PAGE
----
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A Glimpse of the Past in Historical Latta, South Carolina

As told by Latta Middle School Students
Latta, South Carolina

Story Narrative:

A corner street sign in South Carolina with the cross streets, S Marion and W Main.

Students from Latta Middle School tell the story of Latta, South Carolina through pictures. They highlight people such as the first postmaster, Robert Rose Bethea, an African American merchant appointed to the task in 1890. Special attention is also given to the unique history of Carnegie public libraries in the state and the historic location of the Dillon County Museum. For more about the history of Latta, also check out the student interview with Dr. John Kirby, The Growth of Latta & Surrounding Communities.This story was created in collaboration with the Dillon County Theatre Association for Museum on Main Street's Stories: YES program.

Speaker 1: Latta sprang from the coming of the railroad. The nucleus of the town was created in 1888 when the railroad officials decided that a loading station was essential seven miles South of Dillon. Choosing a name for new station posed a problem as there were several prominent families in the area deserving the honor, and the railroad officials did not want to show favoritism. Finally, the name of Latta was selected out of respect of Robert J Latta, a native of New York, who surveyed the right of way for the railroad and made plans for the future expansion of the loading point. Latta grew steadily. W. W. George erected the first store building in the town and later a dwelling, and soon others followed.

Speaker 2: [0:43] Small towns in South Carolina are the backbone of its rich culture. Life in rural America offers many unique opportunities that a person will not find in city life. Its history is rich with authentic stories about its impressionable citizens and historical events surrounding the town. Latta, South Carolina, is such a place. From the first school originating in Latta, the first official free standing post office, to the first public library constructed there with a grant from the Carnegie Foundation. Its history is spellbinding and essential to its very existence.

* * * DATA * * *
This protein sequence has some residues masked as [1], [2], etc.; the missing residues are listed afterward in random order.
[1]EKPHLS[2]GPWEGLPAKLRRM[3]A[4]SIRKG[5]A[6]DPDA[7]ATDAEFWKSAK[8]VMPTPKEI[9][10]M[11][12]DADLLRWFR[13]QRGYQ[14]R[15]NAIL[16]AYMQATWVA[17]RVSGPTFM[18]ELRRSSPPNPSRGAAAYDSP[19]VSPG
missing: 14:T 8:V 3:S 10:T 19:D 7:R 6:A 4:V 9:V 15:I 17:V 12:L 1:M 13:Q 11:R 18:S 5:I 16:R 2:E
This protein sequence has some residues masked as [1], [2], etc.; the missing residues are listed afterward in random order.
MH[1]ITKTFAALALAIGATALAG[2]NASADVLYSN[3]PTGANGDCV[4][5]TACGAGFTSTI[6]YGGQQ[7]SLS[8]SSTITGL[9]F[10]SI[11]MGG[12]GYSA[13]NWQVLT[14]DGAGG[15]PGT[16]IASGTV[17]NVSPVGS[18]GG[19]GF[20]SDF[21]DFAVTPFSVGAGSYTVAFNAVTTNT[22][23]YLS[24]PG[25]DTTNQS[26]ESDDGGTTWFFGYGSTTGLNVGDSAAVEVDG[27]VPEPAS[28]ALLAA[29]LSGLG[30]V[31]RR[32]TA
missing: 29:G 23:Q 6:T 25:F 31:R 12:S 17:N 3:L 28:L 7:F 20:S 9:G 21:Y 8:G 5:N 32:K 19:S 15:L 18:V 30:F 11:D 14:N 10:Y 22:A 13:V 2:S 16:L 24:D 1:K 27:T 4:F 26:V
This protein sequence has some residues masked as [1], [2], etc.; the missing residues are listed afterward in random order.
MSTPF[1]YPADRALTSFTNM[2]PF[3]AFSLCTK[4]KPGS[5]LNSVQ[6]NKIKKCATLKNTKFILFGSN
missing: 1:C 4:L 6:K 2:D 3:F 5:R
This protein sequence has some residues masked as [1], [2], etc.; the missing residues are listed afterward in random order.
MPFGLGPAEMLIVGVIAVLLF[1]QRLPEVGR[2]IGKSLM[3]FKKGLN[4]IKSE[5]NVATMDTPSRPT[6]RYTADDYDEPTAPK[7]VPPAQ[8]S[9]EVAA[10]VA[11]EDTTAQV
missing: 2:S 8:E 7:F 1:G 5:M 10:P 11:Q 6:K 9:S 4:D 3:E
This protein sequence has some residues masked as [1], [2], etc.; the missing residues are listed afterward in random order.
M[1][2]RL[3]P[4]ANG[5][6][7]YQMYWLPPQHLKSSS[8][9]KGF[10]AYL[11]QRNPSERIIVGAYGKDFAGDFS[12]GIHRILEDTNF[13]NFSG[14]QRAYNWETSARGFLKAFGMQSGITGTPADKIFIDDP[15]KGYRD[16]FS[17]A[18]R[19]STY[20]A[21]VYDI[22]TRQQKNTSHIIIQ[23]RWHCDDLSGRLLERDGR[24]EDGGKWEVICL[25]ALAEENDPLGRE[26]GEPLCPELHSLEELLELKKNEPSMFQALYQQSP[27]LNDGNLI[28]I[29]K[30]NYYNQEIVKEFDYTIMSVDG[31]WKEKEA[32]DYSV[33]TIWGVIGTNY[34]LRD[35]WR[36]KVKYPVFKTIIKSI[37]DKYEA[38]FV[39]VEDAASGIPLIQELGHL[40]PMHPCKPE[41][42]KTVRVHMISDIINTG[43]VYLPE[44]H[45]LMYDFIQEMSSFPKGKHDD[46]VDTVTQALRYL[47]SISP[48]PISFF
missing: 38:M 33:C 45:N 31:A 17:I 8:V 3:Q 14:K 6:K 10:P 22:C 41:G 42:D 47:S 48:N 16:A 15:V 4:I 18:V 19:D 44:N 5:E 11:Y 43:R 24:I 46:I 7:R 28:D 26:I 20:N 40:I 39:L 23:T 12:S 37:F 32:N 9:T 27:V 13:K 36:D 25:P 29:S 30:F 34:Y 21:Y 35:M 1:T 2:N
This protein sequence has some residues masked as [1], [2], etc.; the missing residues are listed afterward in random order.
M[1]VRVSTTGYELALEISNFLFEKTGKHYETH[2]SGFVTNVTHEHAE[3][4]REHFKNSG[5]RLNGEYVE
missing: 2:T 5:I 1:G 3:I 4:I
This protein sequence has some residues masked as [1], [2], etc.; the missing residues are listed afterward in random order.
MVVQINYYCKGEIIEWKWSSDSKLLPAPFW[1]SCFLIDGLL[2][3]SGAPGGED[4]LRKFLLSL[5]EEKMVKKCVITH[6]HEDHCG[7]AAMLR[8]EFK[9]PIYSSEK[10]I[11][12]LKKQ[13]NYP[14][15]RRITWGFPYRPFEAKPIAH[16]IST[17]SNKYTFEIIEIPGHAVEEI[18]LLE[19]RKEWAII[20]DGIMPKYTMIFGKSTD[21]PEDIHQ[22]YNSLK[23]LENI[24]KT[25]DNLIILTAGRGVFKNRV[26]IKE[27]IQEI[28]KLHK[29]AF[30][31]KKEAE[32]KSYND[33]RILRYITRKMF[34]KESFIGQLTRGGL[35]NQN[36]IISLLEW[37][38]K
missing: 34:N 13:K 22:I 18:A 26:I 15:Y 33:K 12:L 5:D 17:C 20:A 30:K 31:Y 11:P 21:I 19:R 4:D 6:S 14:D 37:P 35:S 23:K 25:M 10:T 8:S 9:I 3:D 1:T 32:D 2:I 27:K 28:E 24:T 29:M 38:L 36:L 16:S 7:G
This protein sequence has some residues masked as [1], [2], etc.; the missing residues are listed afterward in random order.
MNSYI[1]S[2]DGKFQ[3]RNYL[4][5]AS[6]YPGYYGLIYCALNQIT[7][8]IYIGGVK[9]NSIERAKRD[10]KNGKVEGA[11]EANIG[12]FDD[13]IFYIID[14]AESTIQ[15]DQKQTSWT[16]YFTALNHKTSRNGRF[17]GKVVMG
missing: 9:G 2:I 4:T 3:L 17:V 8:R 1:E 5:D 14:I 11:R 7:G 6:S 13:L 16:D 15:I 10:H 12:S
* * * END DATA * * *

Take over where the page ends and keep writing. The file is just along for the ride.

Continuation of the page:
Speaker 3: [1:18] The Vidalia Academy was founded in 1877 and housed, in a one room building, originally located Mr. H. C. Allen's farm near the site of Latta. In 1879, the structure was moved a short distance North of Latta nearer to a road crossing Buck Swamp. In 1883 a music room was added and the Academy continued to operate until 1898 when it was merged into a large new school in Latta. The original Vidalia building, now located on Main Street in Latta, was at one time under the ownership of A. LaFon LeGette Jr. who foresaw its historical significance and ensured its preservation.

Speaker 4: [2:20] In May 1888, a United States post office was authorized for Latta. Frank M. Monroe supervised the mail services, until Robert Rose Bethea was officially appointed postmaster in July 1890. Mr. Bethea was a respected African-American merchant, who distributed the mail from a latticed corner on his store on Main Street. The original Post Office building is a one-room weatherboard structure and the first stand-alone post office. Latta was one of 13 communities in South Carolina to receive funds from the Carnegie Corporation for new libraries which were built between 1905 and 1920. The movement to create the library in Latta began in 1911, and was lead by W. C. Allen, a local businessman. A $5,000 grant was secured from the Carnegie Foundation, and C. F. Bass donated the land. One condition of the grant was that the town furnished a lot in the center of town so the site would be easily accessible from all sections of the community. The lot where the library was constructed is on the north-west end of Main Street. The Latta Public Library opened in 1914 and is only one of five remaining Carnegie libraries in the state, and is still operated as a public library.

Speaker 5: [4:17] The Dillon County Museum is located in the restored office of the late Dr. Henry Edwards. The building was constructed in 1915. His son, Luther, a dentist, operated his practice from the office. The building was deeded to the Dillon County Historical Society by Dr. Luther's daughter, Dr. Carolyn Edwards. In 1996, The Society began the restoration of the office building. The office building and the family residence next door, which was the first two story house in Latta, are on the National Register of Historic Places.


Asset ID: 8535
Themes: Crossroads, small towns, libraries, museums, African American history
Date recorded: 2019
Length of recording: 5:34 m
Related traveling exhibition: Crossroads: Change in Rural America
Sponsor or affiliated organization: Dillon County Theatre Association, Dillon, South Carolina
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